Want to start a business? Think you’re a good programmer? Have a good design? (By a good design, I don’t mean an idea, I mean pages of scene, character and action description if it’s a game, plus – well, let’s just say one HELL of a lot more than “there should be an app for that.” But that’s a different post.)
Do all of your friends tell you that you should start your own business?
I have a few friends who also own businesses and what we all have in common is the experience of having to cover the payroll with checks written on our credit cards.
The most I have ever been in debt is $87,0000 . At the time, we had work coming in, but our accounts receivable was increasing, not our bank balance. We had a couple of federal grants, a few commercial clients and everyone was either late paying or waiting for funds to be signed off by Agency X so they could be released to System Y and then drawn down into our compant account.
You know those stories you read about people who maxed out their credit cards to start a business? Well, we were close – but then we paid it down to zero.
As a result, I added it up today and, between the two of us, the rocket scientist and I have enough credit to buy a couple of houses in Florida (or a quarter of a house in Santa Monica!)
More recently, we started a project where we are still waiting for the release of funds, which means that the newly retired rocket scientist has been working twenty hours a week, for months, for no pay, while I’ve been working another twenty hours a week, at no pay, while doing work for actual money on top of that. In short, we have had the equivalent of a full-time very experienced programmer on this project for months. We also had to pay an accountant to do some of the financial stuff required on the contract.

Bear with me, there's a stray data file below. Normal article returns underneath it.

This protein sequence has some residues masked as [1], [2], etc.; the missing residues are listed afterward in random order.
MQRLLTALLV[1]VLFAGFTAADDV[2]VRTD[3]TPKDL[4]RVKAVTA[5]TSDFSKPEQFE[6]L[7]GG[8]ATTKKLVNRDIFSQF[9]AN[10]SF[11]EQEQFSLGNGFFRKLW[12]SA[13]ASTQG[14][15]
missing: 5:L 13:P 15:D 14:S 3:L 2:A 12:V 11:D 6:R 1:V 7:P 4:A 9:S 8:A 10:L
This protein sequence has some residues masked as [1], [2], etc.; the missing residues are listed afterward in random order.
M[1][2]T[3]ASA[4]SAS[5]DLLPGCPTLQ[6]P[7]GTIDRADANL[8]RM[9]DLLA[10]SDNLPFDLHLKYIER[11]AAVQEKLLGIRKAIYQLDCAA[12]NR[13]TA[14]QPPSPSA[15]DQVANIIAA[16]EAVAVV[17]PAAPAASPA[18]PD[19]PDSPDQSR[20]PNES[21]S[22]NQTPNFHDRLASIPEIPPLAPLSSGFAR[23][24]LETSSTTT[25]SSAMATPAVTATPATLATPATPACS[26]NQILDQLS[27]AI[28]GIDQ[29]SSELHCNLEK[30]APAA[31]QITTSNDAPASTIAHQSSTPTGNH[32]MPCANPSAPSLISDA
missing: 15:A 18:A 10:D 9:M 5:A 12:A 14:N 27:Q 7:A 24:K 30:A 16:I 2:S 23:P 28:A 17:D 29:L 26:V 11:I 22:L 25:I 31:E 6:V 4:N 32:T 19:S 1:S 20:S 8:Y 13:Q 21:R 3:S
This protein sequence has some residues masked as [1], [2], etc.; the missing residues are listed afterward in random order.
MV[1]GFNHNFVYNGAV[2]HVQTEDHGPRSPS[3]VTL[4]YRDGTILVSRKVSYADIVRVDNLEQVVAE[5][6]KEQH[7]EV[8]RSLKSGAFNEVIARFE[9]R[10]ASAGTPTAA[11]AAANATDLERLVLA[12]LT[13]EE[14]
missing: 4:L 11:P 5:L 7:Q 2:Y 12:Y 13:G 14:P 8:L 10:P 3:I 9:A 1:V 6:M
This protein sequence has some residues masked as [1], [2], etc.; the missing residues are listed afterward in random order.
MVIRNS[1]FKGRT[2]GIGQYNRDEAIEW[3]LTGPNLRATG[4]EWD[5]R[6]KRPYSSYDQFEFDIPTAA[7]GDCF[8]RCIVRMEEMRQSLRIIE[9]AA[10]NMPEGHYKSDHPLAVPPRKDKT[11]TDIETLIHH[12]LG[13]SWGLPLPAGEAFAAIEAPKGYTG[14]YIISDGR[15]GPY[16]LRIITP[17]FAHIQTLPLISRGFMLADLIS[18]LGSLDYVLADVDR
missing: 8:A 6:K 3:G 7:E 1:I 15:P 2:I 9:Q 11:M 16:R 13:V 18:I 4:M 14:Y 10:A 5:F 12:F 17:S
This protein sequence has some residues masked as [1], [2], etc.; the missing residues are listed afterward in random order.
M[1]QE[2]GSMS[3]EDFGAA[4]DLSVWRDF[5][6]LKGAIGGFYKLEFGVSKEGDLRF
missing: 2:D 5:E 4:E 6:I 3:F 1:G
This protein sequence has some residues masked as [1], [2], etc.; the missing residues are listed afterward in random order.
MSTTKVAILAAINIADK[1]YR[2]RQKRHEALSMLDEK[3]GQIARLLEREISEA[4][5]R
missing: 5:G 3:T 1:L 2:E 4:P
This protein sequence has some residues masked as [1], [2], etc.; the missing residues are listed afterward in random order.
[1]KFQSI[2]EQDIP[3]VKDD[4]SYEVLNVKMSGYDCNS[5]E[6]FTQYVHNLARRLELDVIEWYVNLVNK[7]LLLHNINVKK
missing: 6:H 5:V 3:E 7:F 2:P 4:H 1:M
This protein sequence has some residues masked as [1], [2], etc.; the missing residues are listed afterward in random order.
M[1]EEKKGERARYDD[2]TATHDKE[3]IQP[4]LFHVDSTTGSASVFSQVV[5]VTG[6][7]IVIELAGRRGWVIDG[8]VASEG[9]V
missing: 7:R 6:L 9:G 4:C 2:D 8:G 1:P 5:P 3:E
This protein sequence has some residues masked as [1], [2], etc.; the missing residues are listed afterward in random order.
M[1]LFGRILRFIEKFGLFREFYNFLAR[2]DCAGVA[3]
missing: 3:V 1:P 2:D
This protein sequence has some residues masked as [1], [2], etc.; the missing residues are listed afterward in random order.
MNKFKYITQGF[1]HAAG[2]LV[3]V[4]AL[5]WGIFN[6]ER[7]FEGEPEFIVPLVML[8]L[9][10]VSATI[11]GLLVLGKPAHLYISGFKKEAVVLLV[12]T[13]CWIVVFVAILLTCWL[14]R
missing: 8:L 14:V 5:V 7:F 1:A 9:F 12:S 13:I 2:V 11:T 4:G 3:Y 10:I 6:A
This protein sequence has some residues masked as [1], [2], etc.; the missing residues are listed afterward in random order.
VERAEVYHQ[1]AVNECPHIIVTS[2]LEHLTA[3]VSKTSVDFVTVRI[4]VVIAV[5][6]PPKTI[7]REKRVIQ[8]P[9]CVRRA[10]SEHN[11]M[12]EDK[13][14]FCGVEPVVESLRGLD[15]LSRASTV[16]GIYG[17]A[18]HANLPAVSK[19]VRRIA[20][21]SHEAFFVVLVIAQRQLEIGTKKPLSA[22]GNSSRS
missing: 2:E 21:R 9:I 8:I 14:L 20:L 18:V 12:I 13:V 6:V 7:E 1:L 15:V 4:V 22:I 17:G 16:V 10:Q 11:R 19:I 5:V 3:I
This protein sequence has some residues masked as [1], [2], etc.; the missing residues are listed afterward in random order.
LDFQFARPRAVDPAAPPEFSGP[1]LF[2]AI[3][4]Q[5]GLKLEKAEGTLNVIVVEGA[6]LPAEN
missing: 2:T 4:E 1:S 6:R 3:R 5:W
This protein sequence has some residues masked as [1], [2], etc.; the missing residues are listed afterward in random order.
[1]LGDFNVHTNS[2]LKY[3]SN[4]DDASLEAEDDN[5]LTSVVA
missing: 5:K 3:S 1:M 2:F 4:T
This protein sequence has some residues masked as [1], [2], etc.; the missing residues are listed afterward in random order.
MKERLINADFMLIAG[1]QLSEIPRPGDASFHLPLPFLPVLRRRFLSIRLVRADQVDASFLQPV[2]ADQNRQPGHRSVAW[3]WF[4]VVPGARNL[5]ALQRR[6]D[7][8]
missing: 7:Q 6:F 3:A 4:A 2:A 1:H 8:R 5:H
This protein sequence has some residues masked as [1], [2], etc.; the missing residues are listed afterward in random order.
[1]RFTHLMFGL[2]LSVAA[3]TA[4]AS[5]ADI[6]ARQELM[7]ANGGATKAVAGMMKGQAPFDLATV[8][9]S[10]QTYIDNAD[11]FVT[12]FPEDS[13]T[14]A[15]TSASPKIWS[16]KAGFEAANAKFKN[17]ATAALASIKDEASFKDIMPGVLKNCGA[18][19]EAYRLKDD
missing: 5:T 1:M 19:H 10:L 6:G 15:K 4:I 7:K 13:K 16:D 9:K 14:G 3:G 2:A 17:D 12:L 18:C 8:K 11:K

We already had in place all the hardware we needed – one computer for each of us, plus older computer for testing compatibility, laptop for when I’m traveling, printer/ scanner. We have plenty of office supplies – paper, printer cartridges.
There were a couple of trips out of state required, to meet with key people, for research on site, that cost a few thousand dollars.
In short, if you’re thinking of starting a business, you’d better be able to get by on a very reduced salary, for months. You need to have equipment, supplies and money for other expenses specific to your business. Since we sell consulting services, we don’t have materials or inventory costs, but we do have a lot of travel costs to get from Point A to Point B where we are consulting, and hours to prepare whatever we are presenting. We often don’t get paid until we have come back from Point B.
You’ll probably have long periods where the payments from Project X three months ago are covering your bills while you do work for Project Y now. But not always.
No, this isn’t a call for more small business loans or a complaint that businesses can’t get started because of a lack of credit. In fact, I’ve had an account at one bank for 22 years and at another for 10 years. Since my credit line balance has been up, and then down to zero, several times over the years, they have kept increasing it.
I don’t blame the banks at all for being reluctant to loan money to new businesses. Why should they take all of the risks while you continue to draw a salary and could walk away unscathed if your product fails?
No, this is just a heads up on what to expect to people who are planning to start a business – and to people coming in late in the game to businesses like ours expecting to be given a share of the company in addition to their salary.
If you really want to start a business, be prepared to have some skin in the game.